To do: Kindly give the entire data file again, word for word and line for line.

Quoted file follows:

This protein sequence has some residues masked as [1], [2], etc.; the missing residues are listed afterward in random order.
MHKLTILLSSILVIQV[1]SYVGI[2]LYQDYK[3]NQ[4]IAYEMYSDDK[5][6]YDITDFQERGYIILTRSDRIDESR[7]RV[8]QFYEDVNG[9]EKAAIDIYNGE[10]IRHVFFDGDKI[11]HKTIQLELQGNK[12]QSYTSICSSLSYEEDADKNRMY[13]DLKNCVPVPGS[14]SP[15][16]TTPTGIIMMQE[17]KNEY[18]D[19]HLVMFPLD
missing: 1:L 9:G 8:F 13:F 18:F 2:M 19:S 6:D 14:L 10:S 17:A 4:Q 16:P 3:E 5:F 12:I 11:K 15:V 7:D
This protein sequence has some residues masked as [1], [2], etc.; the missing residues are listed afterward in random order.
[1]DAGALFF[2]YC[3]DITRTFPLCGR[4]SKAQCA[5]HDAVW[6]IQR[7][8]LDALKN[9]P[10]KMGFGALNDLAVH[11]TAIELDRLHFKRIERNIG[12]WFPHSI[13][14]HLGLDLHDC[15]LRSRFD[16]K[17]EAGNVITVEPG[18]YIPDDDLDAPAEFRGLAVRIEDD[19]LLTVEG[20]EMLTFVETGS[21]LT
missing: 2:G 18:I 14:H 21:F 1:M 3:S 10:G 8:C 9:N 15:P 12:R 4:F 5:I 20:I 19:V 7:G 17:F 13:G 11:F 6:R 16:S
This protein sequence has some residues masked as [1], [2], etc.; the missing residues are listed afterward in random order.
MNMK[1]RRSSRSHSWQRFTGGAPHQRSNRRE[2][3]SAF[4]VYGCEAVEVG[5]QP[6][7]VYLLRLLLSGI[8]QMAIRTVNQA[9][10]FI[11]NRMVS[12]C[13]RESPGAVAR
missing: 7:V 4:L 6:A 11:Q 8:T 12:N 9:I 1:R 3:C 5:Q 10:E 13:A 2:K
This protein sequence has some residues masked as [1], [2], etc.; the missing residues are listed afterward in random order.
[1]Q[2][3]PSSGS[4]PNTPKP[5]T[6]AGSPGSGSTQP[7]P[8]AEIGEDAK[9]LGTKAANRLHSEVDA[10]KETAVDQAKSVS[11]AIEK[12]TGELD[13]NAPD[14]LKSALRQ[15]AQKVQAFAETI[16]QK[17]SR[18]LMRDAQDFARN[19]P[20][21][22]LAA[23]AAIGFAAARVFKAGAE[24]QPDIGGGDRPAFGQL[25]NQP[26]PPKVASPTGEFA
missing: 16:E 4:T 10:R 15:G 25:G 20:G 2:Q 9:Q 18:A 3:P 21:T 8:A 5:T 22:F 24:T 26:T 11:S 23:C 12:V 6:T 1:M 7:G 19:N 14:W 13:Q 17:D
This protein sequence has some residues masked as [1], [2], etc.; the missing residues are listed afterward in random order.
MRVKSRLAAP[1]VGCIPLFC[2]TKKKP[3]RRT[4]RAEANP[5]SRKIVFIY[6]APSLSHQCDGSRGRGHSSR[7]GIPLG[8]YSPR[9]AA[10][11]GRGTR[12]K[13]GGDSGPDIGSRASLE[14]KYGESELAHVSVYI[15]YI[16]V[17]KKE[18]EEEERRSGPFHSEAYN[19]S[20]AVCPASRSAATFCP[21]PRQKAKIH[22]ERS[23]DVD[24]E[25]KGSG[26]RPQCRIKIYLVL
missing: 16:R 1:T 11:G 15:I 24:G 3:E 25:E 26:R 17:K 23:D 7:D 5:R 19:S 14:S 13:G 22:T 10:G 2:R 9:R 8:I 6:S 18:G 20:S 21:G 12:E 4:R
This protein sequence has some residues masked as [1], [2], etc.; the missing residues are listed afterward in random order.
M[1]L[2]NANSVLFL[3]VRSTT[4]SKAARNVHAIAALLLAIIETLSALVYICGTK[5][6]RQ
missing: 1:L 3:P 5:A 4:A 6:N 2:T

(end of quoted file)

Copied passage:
This protein sequence has some residues masked as [1], [2], etc.; the missing residues are listed afterward in random order.
MHKLTILLSSILVIQV[1]SYVGI[2]LYQDYK[3]NQ[4]IAYEMYSDDK[5][6]YDITDFQERGYIILTRSDRIDESR[7]RV[8]QFYEDVNG[9]EKAAIDIYNGE[10]IRHVFFDGDKI[11]HKTIQLELQGNK[12]QSYTSICSSLSYEEDADKNRMY[13]DLKNCVPVPGS[14]SP[15][16]TTPTGIIMMQE[17]KNEY[18]D[19]HLVMFPLD
missing: 1:L 9:G 8:F 13:F 18:F 2:M 19:S 6:D 14:L 10:S 17:A 4:Q 16:P 3:E 5:F 12:I 11:K 15:V 7:D
This protein sequence has some residues masked as [1], [2], etc.; the missing residues are listed afterward in random order.
[1]DAGALFF[2]YC[3]DITRTFPLCGR[4]SKAQCA[5]HDAVW[6]IQR[7][8]LDALKN[9]P[10]KMGFGALNDLAVH[11]TAIELDRLHFKRIERNIG[12]WFPHSI[13][14]HLGLDLHDC[15]LRSRFD[16]K[17]EAGNVITVEPG[18]YIPDDDLDAPAEFRGLAVRIEDD[19]LLTVEG[20]EMLTFVETGS[21]LT
missing: 2:G 18:I 14:H 21:F 1:M 3:S 10:G 8:C 9:N 15:P 12:R 4:F 5:I 20:I 19:V 7:G 17:F 13:G 11:F 6:R 16:S
This protein sequence has some residues masked as [1], [2], etc.; the missing residues are listed afterward in random order.
MNMK[1]RRSSRSHSWQRFTGGAPHQRSNRRE[2][3]SAF[4]VYGCEAVEVG[5]QP[6][7]VYLLRLLLSGI[8]QMAIRTVNQA[9][10]FI[11]NRMVS[12]C[13]RESPGAVAR
missing: 7:V 4:L 6:A 11:Q 8:T 12:N 9:I 1:R 3:C 5:Q 10:E 13:A 2:K
This protein sequence has some residues masked as [1], [2], etc.; the missing residues are listed afterward in random order.
[1]Q[2][3]PSSGS[4]PNTPKP[5]T[6]AGSPGSGSTQP[7]P[8]AEIGEDAK[9]LGTKAANRLHSEVDA[10]KETAVDQAKSVS[11]AIEK[12]TGELD[13]NAPD[14]LKSALRQ[15]AQKVQAFAETI[16]QK[17]SR[18]LMRDAQDFARN[19]P[20][21][22]LAA[23]AAIGFAAARVFKAGAE[24]QPDIGGGDRPAFGQL[25]NQP[26]PPKVASPTGEFA
missing: 16:E 4:T 10:R 15:G 25:G 20:G 2:Q 9:Q 18:A 3:P 21:T 8:A 5:T 22:F 24:T 26:T 11:S 23:C 12:V 6:T 1:M 7:G 19:N 14:W 13:Q 17:D
This protein sequence has some residues masked as [1], [2], etc.; the missing residues are listed afterward in random order.
MRVKSRLAAP[1]VGCIPLFC[2]TKKKP[3]RRT[4]RAEANP[5]SRKIVFIY[6]APSLSHQCDGSRGRGHSSR[7]GIPLG[8]YSPR[9]AA[10][11]GRGTR[12]K[13]GGDSGPDIGSRASLE[14]KYGESELAHVSVYI[15]YI[16]V[17]KKE[18]EEEERRSGPFHSEAYN[19]S[20]AVCPASRSAATFCP[21]PRQKAKIH[22]ERS[23]DVD[24]E[25]KGSG[26]RPQCRIKIYLVL
missing: 16:R 1:T 11:G 15:I 24:G 3:E 25:E 26:R 17:K 23:D 7:D 5:R 19:S 14:S 13:G 22:T 10:G 2:R 9:R 8:I 6:S 18:G 20:S 21:G 12:E 4:R
This protein sequence has some residues masked as [1], [2], etc.; the missing residues are listed afterward in random order.
M[1]L[2]NANSVLFL[3]VRSTT[4]SKAARNVHAIAALLLAIIETLSALVYICGTK[5][6]RQ
missing: 1:L 3:P 5:A 4:A 6:N 2:T